Electronic music festivals aren’t banned in LA, but will face tougher scrutiny
Yesterday, the Los Angeles County Board of Supervisors made the decision against banning electronic music festivals completely from LA County. Instead, they will be approving or denying festivals of 10,000 attendees or more on a case-by-case basis. Additionally, the Board approved a motion to implement recommendations from the Electronic Music Task Force such as instituting an age limit of 21 years or older, and “improving security and medical response, ensuring appropriate venue capacity guidelines and staffing, providing educational and safety messaging, and providing adequate access to hydration.”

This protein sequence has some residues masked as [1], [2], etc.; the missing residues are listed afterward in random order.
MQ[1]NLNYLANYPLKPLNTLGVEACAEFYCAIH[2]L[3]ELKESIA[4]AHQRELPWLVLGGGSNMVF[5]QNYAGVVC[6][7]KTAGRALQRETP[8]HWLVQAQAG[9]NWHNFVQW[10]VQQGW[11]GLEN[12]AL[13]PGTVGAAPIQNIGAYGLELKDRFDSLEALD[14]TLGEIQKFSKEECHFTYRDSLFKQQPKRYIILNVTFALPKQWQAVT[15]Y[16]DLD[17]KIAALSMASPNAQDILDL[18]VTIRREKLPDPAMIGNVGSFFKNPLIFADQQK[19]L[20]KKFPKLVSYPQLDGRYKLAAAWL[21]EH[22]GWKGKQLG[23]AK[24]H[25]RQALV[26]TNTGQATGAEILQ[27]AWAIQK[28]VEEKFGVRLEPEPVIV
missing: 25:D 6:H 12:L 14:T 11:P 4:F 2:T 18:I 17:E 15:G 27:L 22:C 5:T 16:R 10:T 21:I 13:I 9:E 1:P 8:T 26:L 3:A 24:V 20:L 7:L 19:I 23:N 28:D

After two years in a row of drug-related deaths at Hard Summer, the organizers agreed to a minimum age of 21 years for their fall festival, Day of the Dead, in 2015. No one died during that event, which may have played a part in showing the Board that tighter security measures would allow attendees to rave in safety. There are many reasons that the city would want to have these festivals continue. One of the bigger ones is the sheer size of the economic impact resulting from the additional consumers that are brought to the area. For example, Electric Daisy Carnival in Las Vegas, Nevada, has brought $1.3 billion into the local economy, since moving into the city in 2011.
Banning large electronic music festivals from the county entirely would have been a drastic measure, so it comes as a relief to many that it the proposal did not pass in its entirety. However, there will be fewer venues in the county where events of this magnitude can take place, as at least two have said they will no longer be hosting such festivals. Whittier Narrows Recreation Center decided not to bring Hard Summer back last year, and this year the Pomona Fairplex, “[is] not looking to host EDM concerts or related events in 2016.”
Via: LA Weekly